She was vacationing in London. I don't know why. Maybe because the weather is so great.
Tiger Woods explains why his mother was in London at the time of the terrorist attacks but fails to see the sunny side of our temperate climate.
It put the whole game in perspective. What happened in London a week ago, and also Padraig Harrington, his father passed away, I thought to myself, why cry over spilt milk? The game is only a game.
Michael Campbell, who had just hit a ball into the bushes before the two-minute silence for the victims of the London attacks started, puts into words what everyone at St Andrews was feeling at noon.
If I was watching I don't think I'd be out there that early. I don't think you can even get a beer that early, can you? You certainly can't spectate without a beer.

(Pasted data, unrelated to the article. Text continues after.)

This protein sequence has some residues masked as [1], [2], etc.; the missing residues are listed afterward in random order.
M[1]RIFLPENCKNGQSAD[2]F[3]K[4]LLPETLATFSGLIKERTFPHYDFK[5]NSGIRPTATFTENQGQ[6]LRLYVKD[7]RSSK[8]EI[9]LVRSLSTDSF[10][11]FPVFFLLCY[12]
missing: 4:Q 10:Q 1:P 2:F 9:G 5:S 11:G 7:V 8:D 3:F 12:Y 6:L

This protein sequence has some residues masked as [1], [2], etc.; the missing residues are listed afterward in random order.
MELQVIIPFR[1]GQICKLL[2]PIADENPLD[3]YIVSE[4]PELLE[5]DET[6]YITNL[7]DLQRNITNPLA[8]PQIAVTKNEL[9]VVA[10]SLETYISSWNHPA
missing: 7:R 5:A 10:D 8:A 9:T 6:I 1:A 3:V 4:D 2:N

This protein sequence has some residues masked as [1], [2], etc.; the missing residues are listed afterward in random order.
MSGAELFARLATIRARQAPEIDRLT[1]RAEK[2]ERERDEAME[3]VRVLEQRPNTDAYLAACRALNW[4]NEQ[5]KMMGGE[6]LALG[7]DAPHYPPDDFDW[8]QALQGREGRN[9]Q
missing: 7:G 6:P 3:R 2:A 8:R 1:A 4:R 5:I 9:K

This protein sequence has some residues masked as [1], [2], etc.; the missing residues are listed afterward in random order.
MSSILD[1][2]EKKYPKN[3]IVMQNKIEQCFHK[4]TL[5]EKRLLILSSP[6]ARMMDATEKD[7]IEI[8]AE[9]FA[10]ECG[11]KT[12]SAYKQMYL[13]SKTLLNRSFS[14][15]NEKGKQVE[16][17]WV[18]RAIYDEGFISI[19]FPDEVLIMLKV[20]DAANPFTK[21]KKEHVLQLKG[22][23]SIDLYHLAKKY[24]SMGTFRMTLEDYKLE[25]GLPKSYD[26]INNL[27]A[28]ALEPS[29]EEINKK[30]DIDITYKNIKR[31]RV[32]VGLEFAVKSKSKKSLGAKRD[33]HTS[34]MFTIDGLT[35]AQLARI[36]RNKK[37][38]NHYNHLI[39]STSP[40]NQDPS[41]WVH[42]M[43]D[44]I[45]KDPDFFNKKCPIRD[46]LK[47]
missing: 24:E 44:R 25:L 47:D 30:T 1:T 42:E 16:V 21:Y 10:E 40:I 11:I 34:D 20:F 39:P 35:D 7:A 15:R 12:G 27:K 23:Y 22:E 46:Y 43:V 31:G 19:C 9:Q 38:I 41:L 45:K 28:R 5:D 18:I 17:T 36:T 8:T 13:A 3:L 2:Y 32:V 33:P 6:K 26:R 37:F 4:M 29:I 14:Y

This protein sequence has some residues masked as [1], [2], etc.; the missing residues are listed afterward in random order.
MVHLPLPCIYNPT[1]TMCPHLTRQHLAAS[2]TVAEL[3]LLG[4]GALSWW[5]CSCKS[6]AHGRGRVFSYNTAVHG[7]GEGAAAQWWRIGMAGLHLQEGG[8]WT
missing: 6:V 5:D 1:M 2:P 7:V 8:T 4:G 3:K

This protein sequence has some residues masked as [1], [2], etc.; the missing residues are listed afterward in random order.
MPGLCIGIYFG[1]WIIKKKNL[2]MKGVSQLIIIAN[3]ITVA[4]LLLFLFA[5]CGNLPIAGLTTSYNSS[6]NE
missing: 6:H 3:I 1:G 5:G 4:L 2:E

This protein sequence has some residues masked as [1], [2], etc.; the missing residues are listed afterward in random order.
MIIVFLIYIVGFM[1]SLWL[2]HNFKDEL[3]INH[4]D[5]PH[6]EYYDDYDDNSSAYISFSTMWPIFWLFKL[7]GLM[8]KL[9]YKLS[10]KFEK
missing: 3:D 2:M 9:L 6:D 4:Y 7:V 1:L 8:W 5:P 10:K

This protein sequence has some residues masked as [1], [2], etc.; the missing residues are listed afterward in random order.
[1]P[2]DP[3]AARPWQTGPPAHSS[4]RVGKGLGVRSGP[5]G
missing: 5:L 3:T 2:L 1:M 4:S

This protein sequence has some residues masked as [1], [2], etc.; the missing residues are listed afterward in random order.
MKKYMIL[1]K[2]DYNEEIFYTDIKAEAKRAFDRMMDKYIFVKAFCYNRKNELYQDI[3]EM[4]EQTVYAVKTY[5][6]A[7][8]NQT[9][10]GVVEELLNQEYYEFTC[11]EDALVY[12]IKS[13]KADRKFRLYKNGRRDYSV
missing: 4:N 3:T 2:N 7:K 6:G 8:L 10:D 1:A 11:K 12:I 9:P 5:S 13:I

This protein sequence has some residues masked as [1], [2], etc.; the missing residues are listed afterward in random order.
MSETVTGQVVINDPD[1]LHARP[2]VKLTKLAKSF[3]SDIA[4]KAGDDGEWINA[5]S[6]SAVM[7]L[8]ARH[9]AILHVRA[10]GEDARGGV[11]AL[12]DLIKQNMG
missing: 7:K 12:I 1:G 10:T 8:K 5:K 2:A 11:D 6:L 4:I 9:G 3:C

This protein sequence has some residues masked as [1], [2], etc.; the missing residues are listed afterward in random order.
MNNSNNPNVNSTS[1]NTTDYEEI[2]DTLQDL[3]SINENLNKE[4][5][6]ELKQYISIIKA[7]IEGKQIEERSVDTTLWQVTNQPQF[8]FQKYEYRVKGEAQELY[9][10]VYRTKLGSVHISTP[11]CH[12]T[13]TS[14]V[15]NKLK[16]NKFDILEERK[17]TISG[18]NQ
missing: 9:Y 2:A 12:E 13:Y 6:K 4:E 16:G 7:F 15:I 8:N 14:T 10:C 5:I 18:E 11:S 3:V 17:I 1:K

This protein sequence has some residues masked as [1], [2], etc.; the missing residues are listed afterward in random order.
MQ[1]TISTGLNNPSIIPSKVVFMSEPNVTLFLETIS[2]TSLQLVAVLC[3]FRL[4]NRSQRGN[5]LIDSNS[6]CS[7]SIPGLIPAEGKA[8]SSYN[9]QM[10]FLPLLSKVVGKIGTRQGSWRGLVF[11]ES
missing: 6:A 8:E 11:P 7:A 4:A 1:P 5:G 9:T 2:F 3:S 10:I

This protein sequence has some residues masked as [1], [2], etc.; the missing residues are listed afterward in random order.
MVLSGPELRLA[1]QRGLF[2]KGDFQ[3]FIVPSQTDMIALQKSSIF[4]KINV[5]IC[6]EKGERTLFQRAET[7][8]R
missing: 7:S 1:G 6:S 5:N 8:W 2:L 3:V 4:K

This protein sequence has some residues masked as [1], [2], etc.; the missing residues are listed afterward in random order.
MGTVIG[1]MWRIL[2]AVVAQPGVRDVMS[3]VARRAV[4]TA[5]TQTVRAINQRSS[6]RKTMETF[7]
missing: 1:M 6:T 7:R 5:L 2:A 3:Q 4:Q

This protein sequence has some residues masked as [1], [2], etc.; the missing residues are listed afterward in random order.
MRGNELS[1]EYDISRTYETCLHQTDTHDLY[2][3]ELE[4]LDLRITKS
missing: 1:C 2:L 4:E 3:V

Mark Calcavecchia makes a compelling argument for day-night golf.
A little bit. I'd be mad to say no. My legs went a little bit when my name was announced first and I knew I was hitting the first shot. It was a nice moment, though.
Simon Dyson gives a coherent account of his frame of mind when leading the tournament off, but completely fails to show any remorse for wearing pink trousers.
It's ominous who's on top of the board. Ominous.
Colin Montgomerie was in such a sunny mood in his press conference that nobody had the heart to tell him that it's Tiger Woods who's on top of the board.
Sleep. When I get up, I'll go do what I did today.
Jack Nicklaus clearly feels it is safe now to tell his rivals what he does before a round.
A little different - there was no one at Renfrew.
Scottish amateur Eric Ramsay shows his sense of understatement is as good as his golf after being asked how the galleries at St Andrews compared to those at his Open qualifier.
I don't take it any differently. Obviously the bookies didn't either.
Defending champion Todd Hamilton assures us it's just another tournament and lets the oddsmakers know he has no hard feelings about being 200-1 to win this week.